When the name of a church is “Whaleman’s Chapel,” you can bet your fish and chips that the dominant décor is “Naturally Nautical.” The Whaleman’s Chapel does not disappoint. Dead sailor memorials and gigantic paintings of drowning ships festoon the walls. A pulpit, fashioned in the likeness of a ship’s bow, towers above the pews. In fact, it is so massive and high up that it merits its own chapter title: “The Pulpit.”

The Classics Slacker thinks the pulpit sounds a tad over the top for a humble house of worship, but Ishmael defends it: “The whole contrivance, considering what manner of chapel it was, seemed by no means in bad taste.” Okay. Still, Ishmael, who has just stumbled into the place, wonders how the sermon-giver (Father Mapple) is going to deliver a sermon from that height, especially since the pulpit lacks an obvious means of ascent. “The architect, it seemed, had acted upon the hint of Father Mapple, and finished the pulpit without a stairs, substituting a perpendicular side ladder, like those used in mounting a ship from a boat at sea.”

Ishmael also reports that “the wife of a whaling captain had provided the chapel with a handsome pair of man-ropes for this ladder.” Which makes the Classics Slacker wonder, how in the name of Long John Silver does Ishmael have so much insider information about the construction of the pulpit? Maybe he happened to sit next to the wife of the whaling captain and she said, “Hey, you, you’re new here, right? Guess what? I provided the man-ropes for the ladder.”

Anyway, once Father Mapple finally appears on the scene, sleet still dripping from his Gorton Fisherman’s hat, Ishmael can tell that he’ll have no problem climbing the rope ladder. He notes that the vigorous pastor is in “the hardy winter of a healthy old age.” And indeed he climbs up with no difficulty whatsoever.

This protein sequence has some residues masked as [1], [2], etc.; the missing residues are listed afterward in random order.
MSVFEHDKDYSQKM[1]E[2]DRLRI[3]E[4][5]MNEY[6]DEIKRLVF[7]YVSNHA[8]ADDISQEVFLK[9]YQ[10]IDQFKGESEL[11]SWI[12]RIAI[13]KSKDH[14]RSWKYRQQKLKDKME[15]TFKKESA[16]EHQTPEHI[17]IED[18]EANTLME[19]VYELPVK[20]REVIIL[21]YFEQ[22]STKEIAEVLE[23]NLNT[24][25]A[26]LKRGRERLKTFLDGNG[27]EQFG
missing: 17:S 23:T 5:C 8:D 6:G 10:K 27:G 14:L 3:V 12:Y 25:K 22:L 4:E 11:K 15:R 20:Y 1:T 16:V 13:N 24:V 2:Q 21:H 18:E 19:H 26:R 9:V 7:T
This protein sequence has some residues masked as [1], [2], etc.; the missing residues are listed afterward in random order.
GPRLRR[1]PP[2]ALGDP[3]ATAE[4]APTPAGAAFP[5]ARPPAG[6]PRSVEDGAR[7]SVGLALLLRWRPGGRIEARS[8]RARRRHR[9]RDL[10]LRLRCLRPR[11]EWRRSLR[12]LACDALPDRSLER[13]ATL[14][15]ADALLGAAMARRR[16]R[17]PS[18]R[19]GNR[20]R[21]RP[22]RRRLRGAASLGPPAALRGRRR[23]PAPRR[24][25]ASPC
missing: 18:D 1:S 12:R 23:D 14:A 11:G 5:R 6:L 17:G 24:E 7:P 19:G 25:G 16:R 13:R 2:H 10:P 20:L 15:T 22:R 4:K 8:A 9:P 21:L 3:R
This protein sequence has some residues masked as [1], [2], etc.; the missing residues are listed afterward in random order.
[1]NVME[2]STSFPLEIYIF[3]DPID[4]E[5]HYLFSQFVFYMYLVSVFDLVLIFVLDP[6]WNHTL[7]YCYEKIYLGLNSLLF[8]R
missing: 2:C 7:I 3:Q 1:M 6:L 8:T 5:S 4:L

Now situated in the pulpit, Father Fitness appears ready to deliver a sermon, but the parishioners haven’t quite settled down. They’ve no doubt seen this rope-climbing trick dozens of times, and it doesn’t impress them the way it transfixes Ishmael. So the pastor has to call them to attention, which he does thusly: “Starboard gangway, there! Side away to larboard—larboard gangway to starboard! Midships! midships!”

Now, the Classics Slacker was dragged to a few Catholic masses in her youth, and witnessed some weird stuff. But the Catholic priest knew that his congregants were sitting in pews, not standing ready to jib the sails (or whatever you call it; the Classics Slacker knows nothing about boats). This Father Mapple seems to have lost his oyster crackers.

Strangely, Mapple’s minions know that “larboarding the gangway to starboard” means sit down and shut up. Father Mapple “slowly turns over the leaves of the Bible,” apparently trying to pick the parable du jour. But he’s really just milking every second, trying to build up dramatic tension because he chooses (surprise!): Jonah and the Whale!

His parishioners, living as they do in New Bedford, Massachusetts, no doubt have heard this story as often as foghorns. Nonetheless, they larboard themselves to starboard and listen to Father Mapple drone on for the next seven pages.

The Classics Slacker would’ve definitely jumped overboard.